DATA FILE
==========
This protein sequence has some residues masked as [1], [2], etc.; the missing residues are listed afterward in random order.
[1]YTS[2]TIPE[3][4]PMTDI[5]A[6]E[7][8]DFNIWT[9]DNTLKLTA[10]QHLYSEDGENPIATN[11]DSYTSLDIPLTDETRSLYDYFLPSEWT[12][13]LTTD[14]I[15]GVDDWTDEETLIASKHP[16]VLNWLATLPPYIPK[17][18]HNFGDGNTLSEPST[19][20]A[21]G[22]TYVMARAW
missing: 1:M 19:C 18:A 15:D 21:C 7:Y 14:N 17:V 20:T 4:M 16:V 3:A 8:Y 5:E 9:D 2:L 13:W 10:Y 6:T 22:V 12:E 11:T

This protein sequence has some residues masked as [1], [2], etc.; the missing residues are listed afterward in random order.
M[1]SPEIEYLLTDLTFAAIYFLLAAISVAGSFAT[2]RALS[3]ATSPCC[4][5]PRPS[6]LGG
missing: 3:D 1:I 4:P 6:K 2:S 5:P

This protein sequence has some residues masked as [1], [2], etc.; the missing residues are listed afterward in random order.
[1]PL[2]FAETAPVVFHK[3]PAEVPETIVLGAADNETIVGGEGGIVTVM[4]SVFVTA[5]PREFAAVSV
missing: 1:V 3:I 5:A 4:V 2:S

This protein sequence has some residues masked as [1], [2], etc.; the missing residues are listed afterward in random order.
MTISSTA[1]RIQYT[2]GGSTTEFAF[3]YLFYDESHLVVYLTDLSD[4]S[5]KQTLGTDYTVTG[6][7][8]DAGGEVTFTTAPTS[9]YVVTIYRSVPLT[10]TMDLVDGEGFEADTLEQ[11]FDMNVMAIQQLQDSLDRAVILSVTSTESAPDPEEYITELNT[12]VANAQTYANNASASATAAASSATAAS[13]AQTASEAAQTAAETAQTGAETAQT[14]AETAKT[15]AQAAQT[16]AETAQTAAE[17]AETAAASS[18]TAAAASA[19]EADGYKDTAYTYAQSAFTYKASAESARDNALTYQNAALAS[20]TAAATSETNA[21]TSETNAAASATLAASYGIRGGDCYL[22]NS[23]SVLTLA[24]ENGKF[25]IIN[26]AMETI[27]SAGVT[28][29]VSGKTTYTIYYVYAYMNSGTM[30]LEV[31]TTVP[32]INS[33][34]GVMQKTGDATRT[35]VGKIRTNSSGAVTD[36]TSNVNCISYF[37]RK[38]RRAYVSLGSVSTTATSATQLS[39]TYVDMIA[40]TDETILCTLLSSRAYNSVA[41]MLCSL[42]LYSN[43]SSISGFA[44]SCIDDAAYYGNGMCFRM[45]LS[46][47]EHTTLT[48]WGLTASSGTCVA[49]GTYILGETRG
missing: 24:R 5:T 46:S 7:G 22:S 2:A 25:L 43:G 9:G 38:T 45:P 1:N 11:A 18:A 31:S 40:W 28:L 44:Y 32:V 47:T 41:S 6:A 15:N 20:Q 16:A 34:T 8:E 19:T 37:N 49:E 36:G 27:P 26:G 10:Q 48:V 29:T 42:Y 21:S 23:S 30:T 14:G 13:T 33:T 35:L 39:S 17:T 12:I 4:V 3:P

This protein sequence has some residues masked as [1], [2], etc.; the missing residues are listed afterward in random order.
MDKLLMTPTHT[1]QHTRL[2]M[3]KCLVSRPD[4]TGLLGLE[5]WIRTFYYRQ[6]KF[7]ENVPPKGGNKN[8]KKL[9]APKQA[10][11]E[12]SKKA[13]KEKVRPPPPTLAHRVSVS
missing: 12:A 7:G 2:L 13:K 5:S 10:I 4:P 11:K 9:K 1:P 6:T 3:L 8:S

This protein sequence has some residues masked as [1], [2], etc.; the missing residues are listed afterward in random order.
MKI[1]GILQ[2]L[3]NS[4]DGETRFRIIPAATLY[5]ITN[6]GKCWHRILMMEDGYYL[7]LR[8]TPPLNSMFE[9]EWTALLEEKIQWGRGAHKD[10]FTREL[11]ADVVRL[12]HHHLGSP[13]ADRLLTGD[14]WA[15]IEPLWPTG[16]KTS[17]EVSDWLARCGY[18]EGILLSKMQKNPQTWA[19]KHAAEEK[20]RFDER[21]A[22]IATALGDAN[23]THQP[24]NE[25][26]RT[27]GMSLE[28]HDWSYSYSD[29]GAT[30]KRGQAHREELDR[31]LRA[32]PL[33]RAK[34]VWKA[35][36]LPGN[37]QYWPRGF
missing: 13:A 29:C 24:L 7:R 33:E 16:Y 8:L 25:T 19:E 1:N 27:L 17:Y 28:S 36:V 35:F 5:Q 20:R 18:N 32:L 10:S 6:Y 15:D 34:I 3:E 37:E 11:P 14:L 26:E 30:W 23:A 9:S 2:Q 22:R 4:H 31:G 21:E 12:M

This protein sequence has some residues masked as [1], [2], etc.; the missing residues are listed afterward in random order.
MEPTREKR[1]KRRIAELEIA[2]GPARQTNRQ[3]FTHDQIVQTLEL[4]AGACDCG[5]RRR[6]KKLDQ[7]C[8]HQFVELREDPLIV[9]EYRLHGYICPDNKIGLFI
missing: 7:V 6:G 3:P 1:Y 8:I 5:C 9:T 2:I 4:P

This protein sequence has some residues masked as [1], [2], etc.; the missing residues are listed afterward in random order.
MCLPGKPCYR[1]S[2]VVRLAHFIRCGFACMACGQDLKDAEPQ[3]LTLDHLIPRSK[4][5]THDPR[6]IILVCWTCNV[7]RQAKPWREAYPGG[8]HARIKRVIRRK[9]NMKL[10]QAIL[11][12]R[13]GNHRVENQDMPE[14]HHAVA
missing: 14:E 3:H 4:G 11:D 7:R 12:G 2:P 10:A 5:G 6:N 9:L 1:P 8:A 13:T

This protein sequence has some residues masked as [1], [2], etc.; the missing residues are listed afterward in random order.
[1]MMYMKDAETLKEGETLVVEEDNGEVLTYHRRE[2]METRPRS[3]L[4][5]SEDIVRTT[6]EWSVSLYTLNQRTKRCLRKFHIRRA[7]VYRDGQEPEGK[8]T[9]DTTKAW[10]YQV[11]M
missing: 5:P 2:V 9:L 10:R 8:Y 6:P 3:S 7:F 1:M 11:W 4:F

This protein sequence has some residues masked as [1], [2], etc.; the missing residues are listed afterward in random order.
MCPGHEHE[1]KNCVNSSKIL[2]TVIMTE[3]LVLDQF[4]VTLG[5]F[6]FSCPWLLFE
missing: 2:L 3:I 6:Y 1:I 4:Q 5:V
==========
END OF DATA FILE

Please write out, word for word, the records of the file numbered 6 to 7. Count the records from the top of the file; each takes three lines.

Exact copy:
This protein sequence has some residues masked as [1], [2], etc.; the missing residues are listed afterward in random order.
MKI[1]GILQ[2]L[3]NS[4]DGETRFRIIPAATLY[5]ITN[6]GKCWHRILMMEDGYYL[7]LR[8]TPPLNSMFE[9]EWTALLEEKIQWGRGAHKD[10]FTREL[11]ADVVRL[12]HHHLGSP[13]ADRLLTGD[14]WA[15]IEPLWPTG[16]KTS[17]EVSDWLARCGY[18]EGILLSKMQKNPQTWA[19]KHAAEEK[20]RFDER[21]A[22]IATALGDAN[23]THQP[24]NE[25][26]RT[27]GMSLE[28]HDWSYSYSD[29]GAT[30]KRGQAHREELDR[31]LRA[32]PL[33]RAK[34]VWKA[35][36]LPGN[37]QYWPRGF
missing: 13:A 29:C 24:L 7:R 33:E 16:Y 8:L 25:T 19:E 1:N 27:L 17:Y 28:S 36:V 35:F 5:Q 20:R 18:N 32:L 10:S 6:Y 15:D 34:I 3:E 37:E 11:P 14:L 26:E 30:W 23:A 9:S 2:Q 22:R 4:H 31:G 21:E 12:M

This protein sequence has some residues masked as [1], [2], etc.; the missing residues are listed afterward in random order.
MEPTREKR[1]KRRIAELEIA[2]GPARQTNRQ[3]FTHDQIVQTLEL[4]AGACDCG[5]RRR[6]KKLDQ[7]C[8]HQFVELREDPLIV[9]EYRLHGYICPDNKIGLFI
missing: 7:V 6:G 3:P 1:Y 8:I 5:C 9:T 2:I 4:P